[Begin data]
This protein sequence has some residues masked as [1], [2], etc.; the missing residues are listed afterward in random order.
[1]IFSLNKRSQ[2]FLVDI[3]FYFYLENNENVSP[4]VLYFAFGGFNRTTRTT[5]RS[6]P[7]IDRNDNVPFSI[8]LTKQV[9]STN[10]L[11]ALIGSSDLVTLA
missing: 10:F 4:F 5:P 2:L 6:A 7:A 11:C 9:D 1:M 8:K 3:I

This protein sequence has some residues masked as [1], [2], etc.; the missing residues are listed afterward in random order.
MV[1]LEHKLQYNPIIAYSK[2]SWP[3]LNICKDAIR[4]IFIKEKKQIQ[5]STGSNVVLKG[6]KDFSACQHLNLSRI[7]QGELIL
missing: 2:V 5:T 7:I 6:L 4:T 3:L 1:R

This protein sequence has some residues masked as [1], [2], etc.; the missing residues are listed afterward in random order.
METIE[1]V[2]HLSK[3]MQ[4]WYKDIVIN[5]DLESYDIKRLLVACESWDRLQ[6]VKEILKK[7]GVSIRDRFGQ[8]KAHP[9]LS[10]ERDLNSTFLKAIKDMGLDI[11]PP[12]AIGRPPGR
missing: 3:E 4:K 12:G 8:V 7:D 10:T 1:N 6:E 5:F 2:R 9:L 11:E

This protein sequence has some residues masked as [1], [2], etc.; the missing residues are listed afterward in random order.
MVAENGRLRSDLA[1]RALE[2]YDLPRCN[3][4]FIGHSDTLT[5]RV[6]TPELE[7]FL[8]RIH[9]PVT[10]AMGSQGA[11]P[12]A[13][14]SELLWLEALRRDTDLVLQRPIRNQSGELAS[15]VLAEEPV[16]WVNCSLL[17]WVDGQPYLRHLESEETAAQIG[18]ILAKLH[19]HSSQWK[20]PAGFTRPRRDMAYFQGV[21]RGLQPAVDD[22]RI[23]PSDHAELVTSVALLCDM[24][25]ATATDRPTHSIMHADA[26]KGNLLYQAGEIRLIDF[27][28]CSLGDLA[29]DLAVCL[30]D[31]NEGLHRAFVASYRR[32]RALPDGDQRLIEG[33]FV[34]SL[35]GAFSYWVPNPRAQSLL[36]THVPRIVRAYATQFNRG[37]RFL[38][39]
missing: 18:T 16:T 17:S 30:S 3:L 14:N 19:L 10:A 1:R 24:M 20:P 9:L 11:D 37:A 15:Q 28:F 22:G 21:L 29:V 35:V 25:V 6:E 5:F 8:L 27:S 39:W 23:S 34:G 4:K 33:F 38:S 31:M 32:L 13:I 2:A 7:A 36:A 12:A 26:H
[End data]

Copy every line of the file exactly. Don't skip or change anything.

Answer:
This protein sequence has some residues masked as [1], [2], etc.; the missing residues are listed afterward in random order.
[1]IFSLNKRSQ[2]FLVDI[3]FYFYLENNENVSP[4]VLYFAFGGFNRTTRTT[5]RS[6]P[7]IDRNDNVPFSI[8]LTKQV[9]STN[10]L[11]ALIGSSDLVTLA
missing: 10:F 4:F 5:P 2:L 6:A 7:A 11:C 9:D 1:M 8:K 3:I

This protein sequence has some residues masked as [1], [2], etc.; the missing residues are listed afterward in random order.
MV[1]LEHKLQYNPIIAYSK[2]SWP[3]LNICKDAIR[4]IFIKEKKQIQ[5]STGSNVVLKG[6]KDFSACQHLNLSRI[7]QGELIL
missing: 2:V 5:T 7:I 6:L 4:T 3:L 1:R

This protein sequence has some residues masked as [1], [2], etc.; the missing residues are listed afterward in random order.
METIE[1]V[2]HLSK[3]MQ[4]WYKDIVIN[5]DLESYDIKRLLVACESWDRLQ[6]VKEILKK[7]GVSIRDRFGQ[8]KAHP[9]LS[10]ERDLNSTFLKAIKDMGLDI[11]PP[12]AIGRPPGR
missing: 3:E 4:K 12:G 8:V 7:D 10:T 1:N 6:E 5:F 2:R 9:L 11:E

This protein sequence has some residues masked as [1], [2], etc.; the missing residues are listed afterward in random order.
MVAENGRLRSDLA[1]RALE[2]YDLPRCN[3][4]FIGHSDTLT[5]RV[6]TPELE[7]FL[8]RIH[9]PVT[10]AMGSQGA[11]P[12]A[13][14]SELLWLEALRRDTDLVLQRPIRNQSGELAS[15]VLAEEPV[16]WVNCSLL[17]WVDGQPYLRHLESEETAAQIG[18]ILAKLH[19]HSSQWK[20]PAGFTRPRRDMAYFQGV[21]RGLQPAVDD[22]RI[23]PSDHAELVTSVALLCDM[24][25]ATATDRPTHSIMHADA[26]KGNLLYQAGEIRLIDF[27][28]CSLGDLA[29]DLAVCL[30]D[31]NEGLHRAFVASYRR[32]RALPDGDQRLIEG[33]FV[34]SL[35]GAFSYWVPNPRAQSLL[36]THVPRIVRAYATQFNRG[37]RFL[38][39]
missing: 18:T 16:T 17:S 30:S 3:L 14:N 19:L 10:A 1:R 24:M 20:P 9:L 11:D 37:A 15:Q 28:F 22:G 21:L 29:V 35:V 25:V 6:E 5:F 8:L 27:S 39:W 23:S 34:G 4:K 33:F 38:S 31:M 32:L 13:I 2:A 7:A 36:A 12:A 26:H